SUPERMAN: We can't let that happen again, Lois. I'm the only person on this planet who's capable of training him in how to control his powers, control them so completely he can conceal who he really is, so well that he can walk and live and love amongst humans and have a normal life, and no-one around him will know what he can do.
LOIS: What makes you think you can do that?
Superman doesn't answer for a moment, and Lois' face clears as the truth dawns on her.
LOIS: Because you did it.
Superman cocks his head to the side. We zoom in a little on his ear and we hear calls for help coming from an unidentified source.
SUPERMAN: I have to go.
He lifts off and begins to soar through the Metropolis sky, but we don't follow him – instead, we stay on the rooftop with Lois. She's staring after him, after Superman, the world's most famous icon.
LOIS: (wonderingly)You walk among us...
Act I, Scene VI
A high-rise office building, somewhere in America. We cut inside to an extremely high-tech laboratory. Computer displays of complex data flash past.
Into this technological world steps Dr. Emmet Vale, looking as if he was born here and quite frankly as if he hasn't quite gotten out as much as he should have done since. Two hapless lab assistants trail in his wake.
VALE: Must my life's work be defined by the whimsy of morons who wouldn't know progress if it teleported into their offices? And where the hell is Corben? He should be here!
ASSISTANT: Corben's gone to a meeting. Sir, without government funding or approval, we're looking at a complete shutdown of the project. There's really nothing we can do.
VALE: (darkly)I have another backer interested in this project.
ASSISTANT #2: But Dr. Vale...the government would never allow-
VALE: This work is too important! Don't you realise that? My God, after eight months working with me can't you see that? The future of humanity on this planet depends on the work we're doing here!
The two assistants exchange an uncomfortable look with each other. We get the impression they've heard this kind of talk from Vale before, and it never gets any easier to hear with time.
ASSISTANT #2: Dr. Vale, with all due respect...
LUTHOR: Why is it that when the phrase with all due respect is used, you can bet something disrespectful in the extreme will follow?
He's walking across the lab, carrying a large briefcase with him.
ASSISTANT: This...this is your other backer? Lex Luthor? Dr. Vale, are you insane?
ASSISTANT #2: I have to agree. There are other ways to raise the money, sir. There has to be.
VALE: It may surprise both of you to learn that I am a very wealthy man. I'm not bringing Mr. Luthor aboard for his deep pockets. He has something much more valuable to offer.
Sensing his cue, Lex places the briefcase down on a nearby table. We see up from the case as the faces of the four men crowd around. Luthor opens the case and a greenish glow suffuses upward, bathing them in an eerie jade light.
ASSISTANT: What is it?
Luthor shuts the case.
ASSISTANT #2: Fuel? But the prototypes aren't anything more than schematics...
VALE: Yes. I'm afraid an apology is in order.
He presses a button on a control panel adjacent and, like something from a Bond movie, the lab remodels itself, hidden panels and displays rotating into view. A large sarcophagus-esque casket rises slowly from the centre of the room in a rattle and hiss of machinery, coolant clouds billowing out from all sides.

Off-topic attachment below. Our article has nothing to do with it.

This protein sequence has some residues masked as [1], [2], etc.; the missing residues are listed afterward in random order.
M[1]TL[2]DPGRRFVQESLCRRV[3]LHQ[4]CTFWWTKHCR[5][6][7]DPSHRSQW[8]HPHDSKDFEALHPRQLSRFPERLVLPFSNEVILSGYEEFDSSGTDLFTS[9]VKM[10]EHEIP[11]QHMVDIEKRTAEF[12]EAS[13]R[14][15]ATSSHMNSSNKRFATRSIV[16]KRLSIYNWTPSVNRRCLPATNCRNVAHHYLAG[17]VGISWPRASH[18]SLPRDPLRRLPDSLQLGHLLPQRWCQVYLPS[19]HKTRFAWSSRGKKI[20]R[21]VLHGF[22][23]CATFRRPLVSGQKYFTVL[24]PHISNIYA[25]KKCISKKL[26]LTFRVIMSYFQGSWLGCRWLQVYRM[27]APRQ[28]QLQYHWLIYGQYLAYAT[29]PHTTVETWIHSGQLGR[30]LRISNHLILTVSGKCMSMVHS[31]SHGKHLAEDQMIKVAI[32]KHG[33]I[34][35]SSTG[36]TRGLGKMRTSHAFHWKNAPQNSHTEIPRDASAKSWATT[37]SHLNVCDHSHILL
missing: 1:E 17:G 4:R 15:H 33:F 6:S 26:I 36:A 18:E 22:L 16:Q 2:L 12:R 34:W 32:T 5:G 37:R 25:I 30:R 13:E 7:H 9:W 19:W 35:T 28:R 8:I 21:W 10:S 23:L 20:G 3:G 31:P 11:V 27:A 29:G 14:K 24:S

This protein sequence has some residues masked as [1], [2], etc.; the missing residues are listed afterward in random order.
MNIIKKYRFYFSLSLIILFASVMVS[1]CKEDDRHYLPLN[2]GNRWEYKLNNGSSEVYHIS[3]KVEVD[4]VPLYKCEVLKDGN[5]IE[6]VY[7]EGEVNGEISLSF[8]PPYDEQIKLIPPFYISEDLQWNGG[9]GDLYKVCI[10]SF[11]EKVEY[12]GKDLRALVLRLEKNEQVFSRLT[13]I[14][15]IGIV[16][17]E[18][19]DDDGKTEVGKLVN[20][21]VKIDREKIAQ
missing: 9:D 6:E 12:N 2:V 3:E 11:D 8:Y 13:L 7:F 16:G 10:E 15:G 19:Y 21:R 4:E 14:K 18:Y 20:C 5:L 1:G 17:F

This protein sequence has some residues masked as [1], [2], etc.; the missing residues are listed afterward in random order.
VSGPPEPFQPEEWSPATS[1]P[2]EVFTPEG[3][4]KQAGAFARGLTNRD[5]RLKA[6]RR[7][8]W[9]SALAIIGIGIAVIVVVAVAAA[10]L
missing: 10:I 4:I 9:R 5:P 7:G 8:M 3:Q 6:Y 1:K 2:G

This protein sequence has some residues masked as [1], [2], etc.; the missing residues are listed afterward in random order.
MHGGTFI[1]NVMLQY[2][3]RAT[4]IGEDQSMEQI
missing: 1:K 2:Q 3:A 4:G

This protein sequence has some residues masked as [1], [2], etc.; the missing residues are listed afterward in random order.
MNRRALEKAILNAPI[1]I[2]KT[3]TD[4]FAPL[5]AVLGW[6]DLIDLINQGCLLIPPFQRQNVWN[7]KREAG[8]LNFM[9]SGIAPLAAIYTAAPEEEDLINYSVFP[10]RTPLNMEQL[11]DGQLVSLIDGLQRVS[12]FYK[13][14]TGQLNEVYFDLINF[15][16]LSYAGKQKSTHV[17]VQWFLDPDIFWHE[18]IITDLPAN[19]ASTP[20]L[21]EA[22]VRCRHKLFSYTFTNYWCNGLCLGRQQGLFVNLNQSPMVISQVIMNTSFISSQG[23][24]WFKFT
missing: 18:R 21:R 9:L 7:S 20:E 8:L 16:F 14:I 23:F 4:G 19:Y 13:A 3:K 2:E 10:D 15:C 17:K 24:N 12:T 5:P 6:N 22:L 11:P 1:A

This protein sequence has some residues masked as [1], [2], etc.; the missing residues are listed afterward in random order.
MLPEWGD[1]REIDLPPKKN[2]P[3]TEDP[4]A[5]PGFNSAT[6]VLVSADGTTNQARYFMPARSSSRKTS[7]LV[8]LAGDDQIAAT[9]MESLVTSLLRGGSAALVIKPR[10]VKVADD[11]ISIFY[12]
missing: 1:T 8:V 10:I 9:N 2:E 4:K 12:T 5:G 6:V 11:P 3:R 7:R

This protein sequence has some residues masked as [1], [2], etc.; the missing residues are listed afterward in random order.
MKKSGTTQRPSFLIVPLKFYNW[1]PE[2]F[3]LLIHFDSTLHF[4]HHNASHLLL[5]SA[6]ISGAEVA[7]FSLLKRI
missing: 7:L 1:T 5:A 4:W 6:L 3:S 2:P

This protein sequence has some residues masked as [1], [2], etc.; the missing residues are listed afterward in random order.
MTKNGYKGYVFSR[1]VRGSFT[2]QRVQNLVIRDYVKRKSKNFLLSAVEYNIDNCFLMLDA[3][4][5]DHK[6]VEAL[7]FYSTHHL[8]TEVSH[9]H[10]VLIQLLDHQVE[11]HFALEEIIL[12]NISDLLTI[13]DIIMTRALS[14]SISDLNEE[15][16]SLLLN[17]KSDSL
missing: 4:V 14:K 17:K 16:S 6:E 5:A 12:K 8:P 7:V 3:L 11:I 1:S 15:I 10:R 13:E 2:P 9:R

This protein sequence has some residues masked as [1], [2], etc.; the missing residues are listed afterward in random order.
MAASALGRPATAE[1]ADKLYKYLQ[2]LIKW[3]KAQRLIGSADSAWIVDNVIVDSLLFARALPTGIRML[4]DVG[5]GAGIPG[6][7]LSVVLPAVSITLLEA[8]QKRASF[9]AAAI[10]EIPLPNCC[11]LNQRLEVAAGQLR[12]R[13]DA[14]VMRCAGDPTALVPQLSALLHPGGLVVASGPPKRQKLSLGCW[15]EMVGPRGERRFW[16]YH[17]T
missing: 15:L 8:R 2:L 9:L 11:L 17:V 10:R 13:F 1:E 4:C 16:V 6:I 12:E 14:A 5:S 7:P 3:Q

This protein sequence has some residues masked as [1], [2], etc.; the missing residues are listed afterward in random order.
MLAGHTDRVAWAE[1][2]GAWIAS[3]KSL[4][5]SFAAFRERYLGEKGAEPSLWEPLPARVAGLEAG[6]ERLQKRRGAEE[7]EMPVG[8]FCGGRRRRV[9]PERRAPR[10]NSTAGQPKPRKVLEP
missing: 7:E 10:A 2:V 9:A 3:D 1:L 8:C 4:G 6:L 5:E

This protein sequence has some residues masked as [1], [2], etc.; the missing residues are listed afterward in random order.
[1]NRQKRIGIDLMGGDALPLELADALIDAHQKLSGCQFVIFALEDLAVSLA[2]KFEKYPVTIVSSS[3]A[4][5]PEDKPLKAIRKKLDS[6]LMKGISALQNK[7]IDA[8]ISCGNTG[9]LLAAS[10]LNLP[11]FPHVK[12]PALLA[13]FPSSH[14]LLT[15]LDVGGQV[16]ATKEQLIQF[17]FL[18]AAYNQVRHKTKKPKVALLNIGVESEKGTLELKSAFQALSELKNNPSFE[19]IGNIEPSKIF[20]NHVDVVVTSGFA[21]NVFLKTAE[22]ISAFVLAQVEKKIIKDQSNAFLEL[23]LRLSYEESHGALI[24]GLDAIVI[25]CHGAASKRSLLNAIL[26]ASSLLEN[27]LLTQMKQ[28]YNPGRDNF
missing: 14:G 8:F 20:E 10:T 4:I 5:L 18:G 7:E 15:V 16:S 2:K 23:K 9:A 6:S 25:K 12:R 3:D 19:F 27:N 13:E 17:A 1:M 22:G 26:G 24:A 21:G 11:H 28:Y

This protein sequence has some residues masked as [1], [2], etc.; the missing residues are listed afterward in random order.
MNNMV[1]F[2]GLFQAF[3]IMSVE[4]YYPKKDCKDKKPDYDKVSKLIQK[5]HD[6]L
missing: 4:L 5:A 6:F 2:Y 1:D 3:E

Vale and Luthor look thrilled. The assistants are horrified.
The sarcophagus tilts upward, until its occupant is revealed through the toughened glass front panel; its the rough shape and size of a man, but is clearly a machine; a horrifically strong, solid looking machine, not smooth and sleek but squat, powerful, almost cruel, with an approximation of a face and two horizontal slits in place of eyes.
VALE: I call him Metallo.
LUTHOR: (wincing) You're still on Metallo? I was hoping you'd get bored of it and move on.
VALE: It's retro. I like it.
ASSISTANT: (spluttering with rage) Sir! I cannot believe you went ahead with construction – the weapon systems alone...this is illegal!
ASSISTANT #2: Sir, I'm begging you. Stop this.
VALE: (to Luthor) Ready?
LUTHOR: Oh yes, Doctor...
He puts the Kryptonite-filled briefcase on a nearby panel, takes out a single green brick of the substance, and gives it to Vale. Vale walks over to the sarcophagus containing Metallo and presses a certain sequence on a keypad embedded within; the glass panel slides back, and Metallo's chest opens and unfurls in a complicated series of metallic whirrs and whooshes. There is a cavity within exactly the size of the Kryptonite brick; clearly the alien rock has been cut to fit neatly inside.
Vale is about to place the brick inside when, from behind him, one of the lab assistants reaches inside his white lab coat and produces a handgun.
ASSISTANT: Hold it right there!
The other assistant does the same thing, pointing his gun at Lex Luthor.
ASSISTANT #2: You too, Luthor.
Vale turns. He looks at the two men, betrayed.
VALE: You're not even scientists, are you?
ASSISTANT: We're CIA, Doctor Vale. Did you really think your little psychosis and private experiments would go unnoticed? We've been tracking you for months.
ASSISTANT #2: I can't believe we netted Lex Luthor. Talk about your bonuses. You dropped off the grid after that stunt you pulled in the Atlantic so well we were beginning to think we'd never catch you. What'd you do, spend four months at the bottom of a hole?